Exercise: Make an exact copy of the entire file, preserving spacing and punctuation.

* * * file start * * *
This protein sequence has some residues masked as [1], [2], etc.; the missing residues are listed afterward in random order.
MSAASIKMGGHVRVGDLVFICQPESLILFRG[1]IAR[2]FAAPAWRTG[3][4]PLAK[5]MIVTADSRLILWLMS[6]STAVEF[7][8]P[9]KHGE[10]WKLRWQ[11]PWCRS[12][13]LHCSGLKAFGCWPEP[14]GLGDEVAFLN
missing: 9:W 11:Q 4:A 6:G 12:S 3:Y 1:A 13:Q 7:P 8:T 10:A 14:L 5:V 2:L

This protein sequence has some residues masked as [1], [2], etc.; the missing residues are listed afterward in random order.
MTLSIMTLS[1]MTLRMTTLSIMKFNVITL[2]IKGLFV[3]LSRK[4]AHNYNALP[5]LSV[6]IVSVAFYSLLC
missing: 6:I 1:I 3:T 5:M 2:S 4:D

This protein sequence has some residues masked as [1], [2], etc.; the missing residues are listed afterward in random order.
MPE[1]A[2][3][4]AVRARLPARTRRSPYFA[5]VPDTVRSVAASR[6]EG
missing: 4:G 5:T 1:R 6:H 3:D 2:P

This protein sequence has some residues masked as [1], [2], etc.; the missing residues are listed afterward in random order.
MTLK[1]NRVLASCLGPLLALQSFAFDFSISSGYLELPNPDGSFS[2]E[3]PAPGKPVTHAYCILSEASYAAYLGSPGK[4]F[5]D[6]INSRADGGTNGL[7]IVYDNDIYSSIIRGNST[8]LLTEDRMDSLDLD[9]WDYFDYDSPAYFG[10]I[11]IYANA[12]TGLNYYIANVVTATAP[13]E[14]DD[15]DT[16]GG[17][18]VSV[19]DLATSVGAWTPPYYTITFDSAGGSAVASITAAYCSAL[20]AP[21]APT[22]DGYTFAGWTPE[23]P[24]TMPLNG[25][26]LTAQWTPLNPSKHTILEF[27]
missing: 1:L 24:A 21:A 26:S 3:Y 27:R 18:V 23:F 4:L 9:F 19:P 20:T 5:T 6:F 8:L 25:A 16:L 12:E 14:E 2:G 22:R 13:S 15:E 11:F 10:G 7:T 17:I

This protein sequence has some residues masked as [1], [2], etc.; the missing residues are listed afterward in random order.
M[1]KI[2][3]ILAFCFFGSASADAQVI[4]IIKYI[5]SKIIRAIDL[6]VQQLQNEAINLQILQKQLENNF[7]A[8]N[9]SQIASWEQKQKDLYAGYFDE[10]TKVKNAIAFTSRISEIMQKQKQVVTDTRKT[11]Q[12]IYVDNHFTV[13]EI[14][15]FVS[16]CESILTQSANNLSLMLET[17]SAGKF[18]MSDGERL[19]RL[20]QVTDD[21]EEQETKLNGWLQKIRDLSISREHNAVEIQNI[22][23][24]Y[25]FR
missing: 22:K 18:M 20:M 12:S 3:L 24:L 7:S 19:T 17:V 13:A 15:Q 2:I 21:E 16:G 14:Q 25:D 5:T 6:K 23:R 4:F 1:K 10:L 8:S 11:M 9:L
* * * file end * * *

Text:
This protein sequence has some residues masked as [1], [2], etc.; the missing residues are listed afterward in random order.
MSAASIKMGGHVRVGDLVFICQPESLILFRG[1]IAR[2]FAAPAWRTG[3][4]PLAK[5]MIVTADSRLILWLMS[6]STAVEF[7][8]P[9]KHGE[10]WKLRWQ[11]PWCRS[12][13]LHCSGLKAFGCWPEP[14]GLGDEVAFLN
missing: 9:W 11:Q 4:A 6:G 12:S 3:Y 1:A 13:Q 7:P 8:T 10:A 14:L 5:V 2:L

This protein sequence has some residues masked as [1], [2], etc.; the missing residues are listed afterward in random order.
MTLSIMTLS[1]MTLRMTTLSIMKFNVITL[2]IKGLFV[3]LSRK[4]AHNYNALP[5]LSV[6]IVSVAFYSLLC
missing: 6:I 1:I 3:T 5:M 2:S 4:D

This protein sequence has some residues masked as [1], [2], etc.; the missing residues are listed afterward in random order.
MPE[1]A[2][3][4]AVRARLPARTRRSPYFA[5]VPDTVRSVAASR[6]EG
missing: 4:G 5:T 1:R 6:H 3:D 2:P

This protein sequence has some residues masked as [1], [2], etc.; the missing residues are listed afterward in random order.
MTLK[1]NRVLASCLGPLLALQSFAFDFSISSGYLELPNPDGSFS[2]E[3]PAPGKPVTHAYCILSEASYAAYLGSPGK[4]F[5]D[6]INSRADGGTNGL[7]IVYDNDIYSSIIRGNST[8]LLTEDRMDSLDLD[9]WDYFDYDSPAYFG[10]I[11]IYANA[12]TGLNYYIANVVTATAP[13]E[14]DD[15]DT[16]GG[17][18]VSV[19]DLATSVGAWTPPYYTITFDSAGGSAVASITAAYCSAL[20]AP[21]APT[22]DGYTFAGWTPE[23]P[24]TMPLNG[25][26]LTAQWTPLNPSKHTILEF[27]
missing: 1:L 24:A 21:A 26:S 3:Y 27:R 18:V 23:F 4:L 9:F 19:P 20:T 5:T 6:F 8:L 25:A 16:L 12:E 14:E 2:G 22:R 13:S 15:E 11:F 10:G 7:T 17:I

This protein sequence has some residues masked as [1], [2], etc.; the missing residues are listed afterward in random order.
M[1]KI[2][3]ILAFCFFGSASADAQVI[4]IIKYI[5]SKIIRAIDL[6]VQQLQNEAINLQILQKQLENNF[7]A[8]N[9]SQIASWEQKQKDLYAGYFDE[10]TKVKNAIAFTSRISEIMQKQKQVVTDTRKT[11]Q[12]IYVDNHFTV[13]EI[14][15]FVS[16]CESILTQSANNLSLMLET[17]SAGKF[18]MSDGERL[19]RL[20]QVTDD[21]EEQETKLNGWLQKIRDLSISREHNAVEIQNI[22][23][24]Y[25]FR
missing: 22:K 18:M 20:M 12:S 3:L 24:L 7:S 19:T 17:V 13:A 15:Q 2:I 21:E 16:G 14:Q 25:D 5:T 6:K 23:R 4:F 1:K 10:L 8:S 11:M 9:L